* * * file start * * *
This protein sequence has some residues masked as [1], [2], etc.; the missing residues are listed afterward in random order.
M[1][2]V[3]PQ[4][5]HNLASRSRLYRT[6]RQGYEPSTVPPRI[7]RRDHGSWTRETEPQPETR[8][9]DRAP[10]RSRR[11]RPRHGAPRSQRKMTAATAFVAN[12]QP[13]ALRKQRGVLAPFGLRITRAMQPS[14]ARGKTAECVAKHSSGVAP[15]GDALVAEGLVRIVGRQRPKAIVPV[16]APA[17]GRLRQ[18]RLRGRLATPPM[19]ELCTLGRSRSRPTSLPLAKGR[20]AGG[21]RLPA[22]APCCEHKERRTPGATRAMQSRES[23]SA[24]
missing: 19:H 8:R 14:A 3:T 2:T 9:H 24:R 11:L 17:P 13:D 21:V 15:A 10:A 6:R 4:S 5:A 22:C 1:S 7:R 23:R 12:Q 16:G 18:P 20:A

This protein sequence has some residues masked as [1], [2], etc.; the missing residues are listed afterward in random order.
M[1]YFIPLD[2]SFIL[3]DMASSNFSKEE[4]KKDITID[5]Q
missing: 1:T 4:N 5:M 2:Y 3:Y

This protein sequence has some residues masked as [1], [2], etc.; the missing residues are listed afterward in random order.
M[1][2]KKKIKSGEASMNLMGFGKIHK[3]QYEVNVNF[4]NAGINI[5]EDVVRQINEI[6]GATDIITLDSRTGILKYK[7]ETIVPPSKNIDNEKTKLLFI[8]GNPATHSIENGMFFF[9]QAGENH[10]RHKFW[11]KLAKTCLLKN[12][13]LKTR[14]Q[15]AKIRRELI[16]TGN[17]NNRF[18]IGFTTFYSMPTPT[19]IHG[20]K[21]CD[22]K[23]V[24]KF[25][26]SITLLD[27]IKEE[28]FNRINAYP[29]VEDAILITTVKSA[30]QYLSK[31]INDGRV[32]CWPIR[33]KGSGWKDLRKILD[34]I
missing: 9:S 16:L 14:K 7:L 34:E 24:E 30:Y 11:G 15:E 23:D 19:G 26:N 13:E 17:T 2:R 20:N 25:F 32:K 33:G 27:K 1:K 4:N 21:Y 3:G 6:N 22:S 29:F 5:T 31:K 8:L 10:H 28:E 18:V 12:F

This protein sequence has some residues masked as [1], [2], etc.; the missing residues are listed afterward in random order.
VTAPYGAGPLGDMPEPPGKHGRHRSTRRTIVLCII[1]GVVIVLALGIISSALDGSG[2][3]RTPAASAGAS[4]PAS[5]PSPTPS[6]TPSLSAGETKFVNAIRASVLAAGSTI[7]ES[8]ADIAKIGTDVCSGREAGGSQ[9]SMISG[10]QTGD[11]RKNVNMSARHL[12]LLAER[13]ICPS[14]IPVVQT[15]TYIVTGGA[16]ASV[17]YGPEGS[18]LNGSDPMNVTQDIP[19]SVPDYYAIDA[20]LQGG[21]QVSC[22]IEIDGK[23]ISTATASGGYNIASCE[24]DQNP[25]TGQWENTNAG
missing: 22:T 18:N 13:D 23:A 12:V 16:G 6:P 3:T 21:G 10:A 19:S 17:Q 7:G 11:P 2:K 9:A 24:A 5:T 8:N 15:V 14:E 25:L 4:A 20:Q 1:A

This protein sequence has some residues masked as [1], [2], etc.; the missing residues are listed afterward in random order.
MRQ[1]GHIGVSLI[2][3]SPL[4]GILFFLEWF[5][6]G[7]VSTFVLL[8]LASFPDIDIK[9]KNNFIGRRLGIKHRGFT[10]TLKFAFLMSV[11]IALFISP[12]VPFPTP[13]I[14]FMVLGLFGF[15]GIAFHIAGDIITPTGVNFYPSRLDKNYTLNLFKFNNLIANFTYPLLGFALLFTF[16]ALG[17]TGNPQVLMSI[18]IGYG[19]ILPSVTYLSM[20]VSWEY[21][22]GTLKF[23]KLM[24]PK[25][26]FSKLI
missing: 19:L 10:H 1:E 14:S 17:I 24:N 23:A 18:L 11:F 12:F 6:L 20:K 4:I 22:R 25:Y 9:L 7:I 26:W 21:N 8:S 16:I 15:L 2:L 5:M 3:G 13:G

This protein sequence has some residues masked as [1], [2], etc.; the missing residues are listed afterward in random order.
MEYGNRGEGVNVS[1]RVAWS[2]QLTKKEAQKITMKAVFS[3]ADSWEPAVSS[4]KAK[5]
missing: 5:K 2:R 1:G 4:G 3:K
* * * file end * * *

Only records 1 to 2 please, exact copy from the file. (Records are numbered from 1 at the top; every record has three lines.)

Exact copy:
This protein sequence has some residues masked as [1], [2], etc.; the missing residues are listed afterward in random order.
M[1][2]V[3]PQ[4][5]HNLASRSRLYRT[6]RQGYEPSTVPPRI[7]RRDHGSWTRETEPQPETR[8][9]DRAP[10]RSRR[11]RPRHGAPRSQRKMTAATAFVAN[12]QP[13]ALRKQRGVLAPFGLRITRAMQPS[14]ARGKTAECVAKHSSGVAP[15]GDALVAEGLVRIVGRQRPKAIVPV[16]APA[17]GRLRQ[18]RLRGRLATPPM[19]ELCTLGRSRSRPTSLPLAKGR[20]AGG[21]RLPA[22]APCCEHKERRTPGATRAMQSRES[23]SA[24]
missing: 19:H 8:R 14:A 3:T 2:T 9:H 24:R 11:L 17:P 13:D 21:V 15:A 10:A 6:R 4:S 5:A 22:C 1:S 7:R 23:R 12:Q 16:G 18:P 20:A

This protein sequence has some residues masked as [1], [2], etc.; the missing residues are listed afterward in random order.
M[1]YFIPLD[2]SFIL[3]DMASSNFSKEE[4]KKDITID[5]Q
missing: 1:T 4:N 5:M 2:Y 3:Y